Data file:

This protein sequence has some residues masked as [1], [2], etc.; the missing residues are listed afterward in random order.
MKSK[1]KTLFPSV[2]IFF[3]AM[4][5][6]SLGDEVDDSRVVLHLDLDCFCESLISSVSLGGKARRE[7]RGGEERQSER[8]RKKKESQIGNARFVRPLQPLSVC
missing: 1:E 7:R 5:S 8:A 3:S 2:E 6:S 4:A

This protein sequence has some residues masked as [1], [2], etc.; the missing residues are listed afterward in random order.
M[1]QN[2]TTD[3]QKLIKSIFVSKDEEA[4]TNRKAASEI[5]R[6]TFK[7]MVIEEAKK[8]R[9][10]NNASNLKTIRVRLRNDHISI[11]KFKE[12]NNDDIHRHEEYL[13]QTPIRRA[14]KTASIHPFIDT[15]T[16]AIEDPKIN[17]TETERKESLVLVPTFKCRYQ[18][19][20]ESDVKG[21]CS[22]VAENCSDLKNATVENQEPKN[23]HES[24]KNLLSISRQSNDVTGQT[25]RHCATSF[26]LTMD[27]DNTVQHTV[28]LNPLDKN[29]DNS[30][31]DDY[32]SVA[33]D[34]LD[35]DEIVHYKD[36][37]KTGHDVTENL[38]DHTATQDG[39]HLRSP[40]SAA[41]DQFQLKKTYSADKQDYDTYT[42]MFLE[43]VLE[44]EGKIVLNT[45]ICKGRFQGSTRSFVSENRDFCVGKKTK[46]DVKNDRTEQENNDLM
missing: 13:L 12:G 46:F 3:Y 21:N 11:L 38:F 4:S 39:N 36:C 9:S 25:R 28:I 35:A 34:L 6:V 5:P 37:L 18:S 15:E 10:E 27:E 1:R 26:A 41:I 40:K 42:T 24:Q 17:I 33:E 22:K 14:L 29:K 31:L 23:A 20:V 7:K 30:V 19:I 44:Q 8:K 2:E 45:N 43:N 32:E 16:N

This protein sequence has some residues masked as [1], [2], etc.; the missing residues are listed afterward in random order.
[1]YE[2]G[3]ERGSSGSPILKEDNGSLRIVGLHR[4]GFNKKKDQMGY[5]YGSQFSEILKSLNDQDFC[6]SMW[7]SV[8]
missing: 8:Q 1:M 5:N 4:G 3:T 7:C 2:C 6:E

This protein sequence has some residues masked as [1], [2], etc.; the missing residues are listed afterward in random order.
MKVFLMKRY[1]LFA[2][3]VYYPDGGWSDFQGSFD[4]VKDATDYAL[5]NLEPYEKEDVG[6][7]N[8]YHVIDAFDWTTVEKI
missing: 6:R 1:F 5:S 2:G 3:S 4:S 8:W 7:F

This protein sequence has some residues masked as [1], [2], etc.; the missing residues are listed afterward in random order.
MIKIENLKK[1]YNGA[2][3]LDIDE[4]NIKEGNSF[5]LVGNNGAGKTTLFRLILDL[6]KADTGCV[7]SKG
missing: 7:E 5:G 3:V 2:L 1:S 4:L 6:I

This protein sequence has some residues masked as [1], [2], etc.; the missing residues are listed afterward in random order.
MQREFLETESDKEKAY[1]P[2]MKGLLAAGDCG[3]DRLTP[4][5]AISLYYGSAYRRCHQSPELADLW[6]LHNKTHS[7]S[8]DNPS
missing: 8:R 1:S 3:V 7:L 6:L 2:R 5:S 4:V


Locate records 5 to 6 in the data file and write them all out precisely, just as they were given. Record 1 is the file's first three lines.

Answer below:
This protein sequence has some residues masked as [1], [2], etc.; the missing residues are listed afterward in random order.
MIKIENLKK[1]YNGA[2][3]LDIDE[4]NIKEGNSF[5]LVGNNGAGKTTLFRLILDL[6]KADTGCV[7]SKG
missing: 7:E 5:G 3:V 2:L 1:S 4:L 6:I

This protein sequence has some residues masked as [1], [2], etc.; the missing residues are listed afterward in random order.
MQREFLETESDKEKAY[1]P[2]MKGLLAAGDCG[3]DRLTP[4][5]AISLYYGSAYRRCHQSPELADLW[6]LHNKTHS[7]S[8]DNPS
missing: 8:R 1:S 3:V 7:L 6:L 2:R 5:S 4:V